The masks of Venice are one of its most iconic symbols. Dating back to the 12th century, they have a long and rich history that is inextricably linked with the city itself. Venetian masks are now synonymous with Carnival, which occurs every year before Lent. However, their original purpose was far more serious – they were used by actors in theatrical performances known as commedia dell’arte.

Ironically, it was Napoleon who eventually brought an end to this tradition when he occupied Venice in 1797. He banned all public festivities, including Carnival, and the use of masks soon fell out of favor too. Thankfully though, there has been a resurgence in recent years and they are now once again widely worn during both Carnival and other events throughout the year.

What makes Venetian masks so special?

There are many factors but perhaps chief among them is their intricate design details coupled with their often dramatic appearance – no two masks are ever quite alike! They come in all shapes and sizes too; from small Ferrara-style half-masks to imposing Volto or Medico della Peste full-face models complete with beaks or horns. Each type has its own unique characteristics that help portray different emotions and characters, making them perfect for theatrical performances, masquerade balls, and carnival celebrations.

What do Venetian masks symbolize?

When most people think of  Venetian masks, they immediately imagine the elaborate and decorative designs popularized by movies and carnivals. However, these masks have a rich history that far exceeds their current use in festivities and Pageants.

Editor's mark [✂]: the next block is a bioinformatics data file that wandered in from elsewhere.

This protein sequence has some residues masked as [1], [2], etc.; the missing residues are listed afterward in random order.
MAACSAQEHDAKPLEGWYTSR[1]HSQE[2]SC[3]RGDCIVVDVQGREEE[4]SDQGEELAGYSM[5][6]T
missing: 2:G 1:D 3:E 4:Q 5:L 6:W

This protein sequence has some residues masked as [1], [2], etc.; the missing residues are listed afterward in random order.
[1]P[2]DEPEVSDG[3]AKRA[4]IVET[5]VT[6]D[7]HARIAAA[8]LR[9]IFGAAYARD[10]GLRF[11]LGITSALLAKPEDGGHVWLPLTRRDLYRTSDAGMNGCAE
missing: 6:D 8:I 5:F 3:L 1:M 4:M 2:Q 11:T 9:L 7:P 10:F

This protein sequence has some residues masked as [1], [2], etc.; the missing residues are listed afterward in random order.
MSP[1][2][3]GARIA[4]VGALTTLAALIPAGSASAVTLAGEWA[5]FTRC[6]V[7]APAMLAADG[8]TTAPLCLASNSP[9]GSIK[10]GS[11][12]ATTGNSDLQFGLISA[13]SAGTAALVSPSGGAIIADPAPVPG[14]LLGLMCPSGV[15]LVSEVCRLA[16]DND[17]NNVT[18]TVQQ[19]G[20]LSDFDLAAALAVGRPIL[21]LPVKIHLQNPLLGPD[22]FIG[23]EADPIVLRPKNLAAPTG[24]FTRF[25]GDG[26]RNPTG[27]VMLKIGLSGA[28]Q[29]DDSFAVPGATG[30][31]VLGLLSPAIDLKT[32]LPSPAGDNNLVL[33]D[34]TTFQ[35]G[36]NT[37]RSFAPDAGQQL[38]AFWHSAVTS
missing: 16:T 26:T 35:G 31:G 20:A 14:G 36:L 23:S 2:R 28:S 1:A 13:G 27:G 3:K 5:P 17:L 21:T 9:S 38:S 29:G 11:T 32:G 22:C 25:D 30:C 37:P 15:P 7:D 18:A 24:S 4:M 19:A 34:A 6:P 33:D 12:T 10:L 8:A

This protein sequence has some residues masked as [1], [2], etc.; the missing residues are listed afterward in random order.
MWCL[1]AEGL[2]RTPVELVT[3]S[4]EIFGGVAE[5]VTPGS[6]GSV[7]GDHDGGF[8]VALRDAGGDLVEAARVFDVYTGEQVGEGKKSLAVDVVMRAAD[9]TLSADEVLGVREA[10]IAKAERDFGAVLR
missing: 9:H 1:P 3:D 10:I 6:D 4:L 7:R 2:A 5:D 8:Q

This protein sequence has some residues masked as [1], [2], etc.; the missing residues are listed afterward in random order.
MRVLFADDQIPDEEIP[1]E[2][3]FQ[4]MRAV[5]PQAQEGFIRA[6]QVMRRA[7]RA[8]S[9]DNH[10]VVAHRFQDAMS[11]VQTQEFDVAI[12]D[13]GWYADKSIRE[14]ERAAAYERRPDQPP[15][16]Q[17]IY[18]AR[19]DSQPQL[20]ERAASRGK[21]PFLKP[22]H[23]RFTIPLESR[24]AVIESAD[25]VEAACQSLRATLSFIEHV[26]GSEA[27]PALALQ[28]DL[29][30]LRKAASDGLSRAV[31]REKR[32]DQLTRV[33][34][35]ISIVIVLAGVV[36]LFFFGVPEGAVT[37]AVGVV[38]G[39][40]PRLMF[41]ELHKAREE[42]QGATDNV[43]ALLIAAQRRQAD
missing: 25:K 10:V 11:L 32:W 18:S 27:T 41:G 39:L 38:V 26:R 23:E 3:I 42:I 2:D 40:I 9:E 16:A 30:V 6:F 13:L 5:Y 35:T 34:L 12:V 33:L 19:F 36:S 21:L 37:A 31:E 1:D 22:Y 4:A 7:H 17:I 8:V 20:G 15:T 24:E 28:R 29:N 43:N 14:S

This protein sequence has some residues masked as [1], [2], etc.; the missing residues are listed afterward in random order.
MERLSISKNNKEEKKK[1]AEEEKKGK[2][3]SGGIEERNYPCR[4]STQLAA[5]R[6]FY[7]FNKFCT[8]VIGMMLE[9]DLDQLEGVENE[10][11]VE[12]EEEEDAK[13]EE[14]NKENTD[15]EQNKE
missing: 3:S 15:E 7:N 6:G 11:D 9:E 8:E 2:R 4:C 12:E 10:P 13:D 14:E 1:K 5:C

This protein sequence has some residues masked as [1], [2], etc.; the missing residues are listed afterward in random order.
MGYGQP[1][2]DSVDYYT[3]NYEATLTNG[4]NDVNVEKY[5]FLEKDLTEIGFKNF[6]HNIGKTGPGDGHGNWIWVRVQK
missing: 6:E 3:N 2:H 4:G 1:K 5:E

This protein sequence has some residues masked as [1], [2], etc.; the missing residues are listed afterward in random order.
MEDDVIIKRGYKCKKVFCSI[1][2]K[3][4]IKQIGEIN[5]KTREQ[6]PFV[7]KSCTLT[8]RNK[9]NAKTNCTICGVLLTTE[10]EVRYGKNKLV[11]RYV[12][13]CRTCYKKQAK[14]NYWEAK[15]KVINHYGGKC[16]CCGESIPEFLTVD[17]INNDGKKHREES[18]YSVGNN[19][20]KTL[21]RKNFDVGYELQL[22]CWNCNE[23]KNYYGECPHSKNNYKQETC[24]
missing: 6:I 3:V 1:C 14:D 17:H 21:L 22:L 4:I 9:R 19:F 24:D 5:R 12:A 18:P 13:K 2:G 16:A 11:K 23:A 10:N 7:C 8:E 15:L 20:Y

For centuries, Venetian masks were used as a means of hiding one’s identity during Carnival season. This was not only done for practical reasons (to avoid being recognized), but also because it lent itself to more spontaneous and uninhibited behavior.

Masks have been used throughout history as symbols of change or transformation. In ancient Greece, actors wore masks on stage in order to portray different characters; each mask represented a specific persona with its own unique set of emotions and behaviors attributed to it.

The idea behind this was that the actor could inhabit any role he desired simply by putting on an appropriate mask. This type of masked performance can still be seen today in places like Mexico City during the Day of the Dead celebrations.

The popularity of masquerade balls has ebbed and flowed over time, but there is no doubt that they continue to hold great allure for many people – especially when held in exotic locales such as Venice.

Why do Venetian masks have long noses?

The long nose on Venetian masks is a holdover from the days of the Black Plague. The herbs and flowers that were held in the nose would help to filter the air and cover up any bad smells. This was important because, during times of plague, there was an abundance of smelly corpses.

What do Venetian masks look like?

The Venetian masks are typically very ornate and decorated, often with feathers or sequins. They often have a long nose, which is thought to represent the beak of the bird-like creature called a “Pelican”. Some masks also have protruding horns or other exaggerated features.